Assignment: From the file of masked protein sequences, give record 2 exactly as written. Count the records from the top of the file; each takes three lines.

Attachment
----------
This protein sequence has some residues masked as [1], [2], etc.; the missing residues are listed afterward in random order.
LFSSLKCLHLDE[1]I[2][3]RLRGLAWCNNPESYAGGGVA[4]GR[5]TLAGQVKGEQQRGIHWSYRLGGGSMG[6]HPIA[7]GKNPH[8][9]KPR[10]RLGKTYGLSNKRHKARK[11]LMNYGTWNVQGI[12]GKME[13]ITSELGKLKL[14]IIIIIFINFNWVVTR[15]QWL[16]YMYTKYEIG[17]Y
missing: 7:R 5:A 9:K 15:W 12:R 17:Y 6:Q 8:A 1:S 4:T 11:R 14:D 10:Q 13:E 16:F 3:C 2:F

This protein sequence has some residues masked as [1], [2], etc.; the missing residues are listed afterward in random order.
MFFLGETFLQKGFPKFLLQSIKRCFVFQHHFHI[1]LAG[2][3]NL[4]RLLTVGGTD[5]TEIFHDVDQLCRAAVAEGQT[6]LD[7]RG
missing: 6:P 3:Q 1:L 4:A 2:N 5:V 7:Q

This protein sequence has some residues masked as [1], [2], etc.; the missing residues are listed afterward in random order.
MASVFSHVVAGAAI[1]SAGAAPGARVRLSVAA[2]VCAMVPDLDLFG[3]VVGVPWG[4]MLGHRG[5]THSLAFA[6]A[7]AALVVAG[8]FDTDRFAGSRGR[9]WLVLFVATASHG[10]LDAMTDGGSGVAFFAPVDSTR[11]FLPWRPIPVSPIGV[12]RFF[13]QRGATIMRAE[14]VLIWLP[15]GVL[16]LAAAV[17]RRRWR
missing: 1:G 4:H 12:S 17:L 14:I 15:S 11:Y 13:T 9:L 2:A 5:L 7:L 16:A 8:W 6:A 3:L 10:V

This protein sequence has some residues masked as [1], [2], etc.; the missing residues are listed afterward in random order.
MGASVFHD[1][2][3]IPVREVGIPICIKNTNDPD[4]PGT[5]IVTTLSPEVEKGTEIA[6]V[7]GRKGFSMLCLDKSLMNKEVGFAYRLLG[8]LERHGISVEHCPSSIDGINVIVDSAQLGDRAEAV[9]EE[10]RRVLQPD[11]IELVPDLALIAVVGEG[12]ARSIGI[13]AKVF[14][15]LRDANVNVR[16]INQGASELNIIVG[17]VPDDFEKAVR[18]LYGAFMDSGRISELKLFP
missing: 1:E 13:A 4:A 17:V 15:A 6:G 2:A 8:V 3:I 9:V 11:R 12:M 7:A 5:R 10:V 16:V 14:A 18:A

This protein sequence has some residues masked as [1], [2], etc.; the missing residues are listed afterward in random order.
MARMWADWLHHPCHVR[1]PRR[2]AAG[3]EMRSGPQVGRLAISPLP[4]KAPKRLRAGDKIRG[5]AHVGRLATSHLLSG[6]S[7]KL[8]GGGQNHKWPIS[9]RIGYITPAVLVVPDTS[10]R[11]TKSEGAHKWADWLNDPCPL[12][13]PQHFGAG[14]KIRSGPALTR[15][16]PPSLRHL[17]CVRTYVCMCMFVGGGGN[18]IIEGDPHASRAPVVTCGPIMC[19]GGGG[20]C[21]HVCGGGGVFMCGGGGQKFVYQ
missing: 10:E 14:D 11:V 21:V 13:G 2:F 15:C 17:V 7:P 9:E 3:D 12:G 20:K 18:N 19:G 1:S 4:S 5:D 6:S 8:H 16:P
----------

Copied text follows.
This protein sequence has some residues masked as [1], [2], etc.; the missing residues are listed afterward in random order.
MFFLGETFLQKGFPKFLLQSIKRCFVFQHHFHI[1]LAG[2][3]NL[4]RLLTVGGTD[5]TEIFHDVDQLCRAAVAEGQT[6]LD[7]RG
missing: 6:P 3:Q 1:L 4:A 2:N 5:V 7:Q